On the other hand, like all organizations of this kind, most of the work is done by volunteers. So I’m working next to people who are doing it for free, which makes me feel a bit of a ratbag. Except, I end up volunteering, too. I reckon I do at least two free hours for every paid hour.

Still and all, it’s going really well. I love it. And the important thing is, I have a bunch of keys, a desk, an alarm to wake up to and a boss to push me around again. Heaven!

July 22, 2014 — 9:27 pm
Comments: 26

Moar storm

Everybody has a story about Friday’s storm, but I still haven’t seen any official suggestion it was anything but a typical Summer thunderboomer. You can see the leading edge of it again in the photo above (credit to this guy). Tenterden (where that picture was taken) had anecdotal reports of a funnel cloud, but that’s not official either.

It’s amazing the stuff that can happen without much official notice — before, during or after. Occasionally, the sea sneaks in and steals a village here. They are placid people.

Anyway, this is now officially my favorite weather event EVAR. And I just love weather.

And, yes — with the death of James Garner, the Dead Pool is officially won (step forward, Platypuss!). That means…Dead Pool 67! Friday! 6WBT!

July 21, 2014 — 11:01 pm
Comments: 15

The big blow

Today, everybody was talking about the storm (except any of the news sites, for some reason). There were rumors of a tornado. Certainly, the whole business started off very effing strange indeed.

It had been an unusually hot day for England and thunderstorms were predicted in the afternoon. Everyone who was outside agreed you could stand and watch the storm come. On the one side sun, and behind it roared a great fist of cloud. It hit with a sudden blast. I’ve never felt wind like it. It blew junk from the garden straight through the house. I had to lean my entire bodyweight against the front door to get it to shut and latch.

The extreme wind only lasted ten minutes or so, but there was a pretty good thunderstorm behind it blowing all night long. We lost power early on so we sat in the dark and drank wine. After which I slept through most of it.

I tried to get a picture of the approaching monster — the sun was going down and those first clouds were dyed orange, with an absolutely sharp edge because it was moving so damned fast. It was an amazing thing to see. Alas, that’s when I discovered I busted my camera when I dropped it earlier. By the time I fetched another camera, it just looked like a regular old thunder boomer, see above. And in color.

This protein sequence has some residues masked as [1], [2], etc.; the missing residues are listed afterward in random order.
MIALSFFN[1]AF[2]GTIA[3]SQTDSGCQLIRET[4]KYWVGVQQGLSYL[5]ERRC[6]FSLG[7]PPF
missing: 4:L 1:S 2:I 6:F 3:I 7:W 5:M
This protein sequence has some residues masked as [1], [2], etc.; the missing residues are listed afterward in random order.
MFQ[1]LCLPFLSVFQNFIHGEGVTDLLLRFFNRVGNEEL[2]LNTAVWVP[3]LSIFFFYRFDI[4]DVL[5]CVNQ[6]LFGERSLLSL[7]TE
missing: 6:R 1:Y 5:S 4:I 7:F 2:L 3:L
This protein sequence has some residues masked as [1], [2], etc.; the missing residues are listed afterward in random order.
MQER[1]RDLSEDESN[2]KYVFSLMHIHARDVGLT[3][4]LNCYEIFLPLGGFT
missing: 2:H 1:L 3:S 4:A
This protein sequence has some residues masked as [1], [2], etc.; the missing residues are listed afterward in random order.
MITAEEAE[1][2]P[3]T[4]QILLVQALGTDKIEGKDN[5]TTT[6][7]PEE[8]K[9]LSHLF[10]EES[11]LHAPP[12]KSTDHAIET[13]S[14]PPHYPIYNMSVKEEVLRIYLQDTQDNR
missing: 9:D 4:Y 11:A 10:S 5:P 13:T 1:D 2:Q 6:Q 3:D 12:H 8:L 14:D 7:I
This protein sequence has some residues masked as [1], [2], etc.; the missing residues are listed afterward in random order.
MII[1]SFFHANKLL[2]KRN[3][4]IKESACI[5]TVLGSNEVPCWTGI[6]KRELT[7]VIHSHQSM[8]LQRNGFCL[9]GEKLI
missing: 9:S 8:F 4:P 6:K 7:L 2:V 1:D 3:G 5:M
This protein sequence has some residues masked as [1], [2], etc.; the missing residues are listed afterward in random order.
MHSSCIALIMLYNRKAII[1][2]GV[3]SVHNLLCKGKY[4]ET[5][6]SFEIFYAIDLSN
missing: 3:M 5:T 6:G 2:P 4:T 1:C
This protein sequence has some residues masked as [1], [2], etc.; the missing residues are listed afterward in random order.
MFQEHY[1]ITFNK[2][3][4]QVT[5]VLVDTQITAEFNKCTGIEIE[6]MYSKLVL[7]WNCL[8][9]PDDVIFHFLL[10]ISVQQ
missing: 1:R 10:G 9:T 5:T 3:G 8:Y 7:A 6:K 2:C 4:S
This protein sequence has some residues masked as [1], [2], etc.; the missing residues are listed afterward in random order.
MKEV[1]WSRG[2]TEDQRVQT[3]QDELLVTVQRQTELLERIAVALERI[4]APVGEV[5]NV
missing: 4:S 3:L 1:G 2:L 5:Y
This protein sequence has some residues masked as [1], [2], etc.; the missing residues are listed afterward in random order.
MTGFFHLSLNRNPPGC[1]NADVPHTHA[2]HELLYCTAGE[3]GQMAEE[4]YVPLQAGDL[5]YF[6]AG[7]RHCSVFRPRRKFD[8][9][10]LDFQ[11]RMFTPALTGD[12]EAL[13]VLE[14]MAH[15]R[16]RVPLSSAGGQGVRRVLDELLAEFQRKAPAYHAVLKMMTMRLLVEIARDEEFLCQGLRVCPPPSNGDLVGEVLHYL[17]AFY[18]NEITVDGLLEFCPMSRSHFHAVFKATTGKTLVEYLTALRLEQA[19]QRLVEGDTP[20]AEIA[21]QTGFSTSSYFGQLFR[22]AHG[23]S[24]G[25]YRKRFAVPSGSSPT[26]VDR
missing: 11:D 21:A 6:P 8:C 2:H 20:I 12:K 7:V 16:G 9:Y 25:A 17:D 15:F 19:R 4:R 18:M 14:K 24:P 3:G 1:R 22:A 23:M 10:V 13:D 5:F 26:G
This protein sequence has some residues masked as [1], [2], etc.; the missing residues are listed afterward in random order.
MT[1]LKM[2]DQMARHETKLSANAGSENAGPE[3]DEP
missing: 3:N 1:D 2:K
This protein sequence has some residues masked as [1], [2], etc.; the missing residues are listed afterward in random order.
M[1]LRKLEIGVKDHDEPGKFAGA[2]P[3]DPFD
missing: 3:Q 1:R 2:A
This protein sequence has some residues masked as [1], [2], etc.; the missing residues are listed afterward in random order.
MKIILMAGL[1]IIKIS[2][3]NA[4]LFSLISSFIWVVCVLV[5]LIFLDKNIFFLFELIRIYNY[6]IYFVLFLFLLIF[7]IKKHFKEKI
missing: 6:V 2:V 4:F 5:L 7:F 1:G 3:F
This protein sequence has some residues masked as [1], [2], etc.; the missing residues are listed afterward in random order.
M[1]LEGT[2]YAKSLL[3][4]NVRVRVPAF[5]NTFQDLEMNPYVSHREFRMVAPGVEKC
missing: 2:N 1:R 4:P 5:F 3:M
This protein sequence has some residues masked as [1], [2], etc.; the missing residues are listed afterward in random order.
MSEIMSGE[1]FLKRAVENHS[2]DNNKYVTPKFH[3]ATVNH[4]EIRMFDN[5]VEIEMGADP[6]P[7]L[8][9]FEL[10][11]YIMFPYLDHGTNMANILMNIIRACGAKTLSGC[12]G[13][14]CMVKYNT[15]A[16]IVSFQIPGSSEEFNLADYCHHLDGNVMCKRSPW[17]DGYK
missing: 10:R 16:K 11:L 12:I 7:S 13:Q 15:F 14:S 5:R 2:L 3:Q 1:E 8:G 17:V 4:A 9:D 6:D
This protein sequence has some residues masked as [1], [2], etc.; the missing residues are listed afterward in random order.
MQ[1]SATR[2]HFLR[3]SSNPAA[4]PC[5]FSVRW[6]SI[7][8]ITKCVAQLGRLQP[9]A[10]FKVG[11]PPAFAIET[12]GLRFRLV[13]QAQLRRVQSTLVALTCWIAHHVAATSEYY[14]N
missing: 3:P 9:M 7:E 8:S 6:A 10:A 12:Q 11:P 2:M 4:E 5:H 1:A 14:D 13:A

And that’s why no post yesterday.

July 19, 2014 — 8:43 pm
Comments: 29

Sorry ’bout that

Friday’s post was pre-empted by the most hellacious thunderstorm. The leading edge of it was a blast of wind out of a clear blue sky that was like nothing I’ve felt before (and I played in Hurricane Gloria until the cops fussed at me). It blew garden debris the length of the house. Took my full weight leaning against the door to get it shut and latched.

Anyway, needless to say, we’ve been without power most of the night. All seems well now, but I’ve got to run. When I get back, I’ll see if any of the pictures I took do it justice.

— 8:09 am
Comments: 5

Holy toast!

Ladies and Gentlemen, the Vermont Novelty Toaster Corporation. Your message here.

I see Obama and Bob Dobson and a fleur de lis and a crab and a Star of David and, hey, looks like it’s 4:20 if you wanted to spark a doobie. And if you’ve already sparked a doobie, check out their awesome whirly toast dingus. You can make the toast go ’round and ’round and ’round…

Yeah, sorry for the novelty toast blogging. I’ve been watching the news today (and every day lately) with that “everything’s going to shit” feeling and I just know instinctively these issues don’t call for my special brand of retarded bullshit. So have a little untopical freelance retarded bullshit, on the house.

Hey, I was torn between novelty toast and baby meerkat.

July 17, 2014 — 9:35 pm
Comments: 26

We just missed it…

Lookie here. Somebody’s done made a crop circle near the Long Man of Wilmington. Here’s an aerial view of the Long Man on Google Earth. Squinting at the map, I don’t think it’s the field directly at his feet, I think it’s the field above and to the left of that.

Do poke around Google Earth. It’s always cool to explore England like so. I’m sorry to say, they no longer think the Long Man is Stone Age. More like 17th or 18th Century.

What’s non-obvious from the overhead shot is that he’s on the side of a very steep hill. We climbed up to him once — there’s a footpath both above and below him — and it was one of our most memorable outings ever. Just as dusk fell, a great thick cloud poured over the top of the hill, swallowing up the giant. And us, eventually.

I’m not surprised the farmer in the article is pissed. Between the crop circle and the people going to look at the crop circle, he’s probably out a few hundred pounds in wheat. They’re bringing the crops in now.

We were there just a couple of weeks ago — he’s a couple miles outside Alfriston, where we had lunch.

We didn’t do it, though. I swears.

July 16, 2014 — 10:30 pm
Comments: 16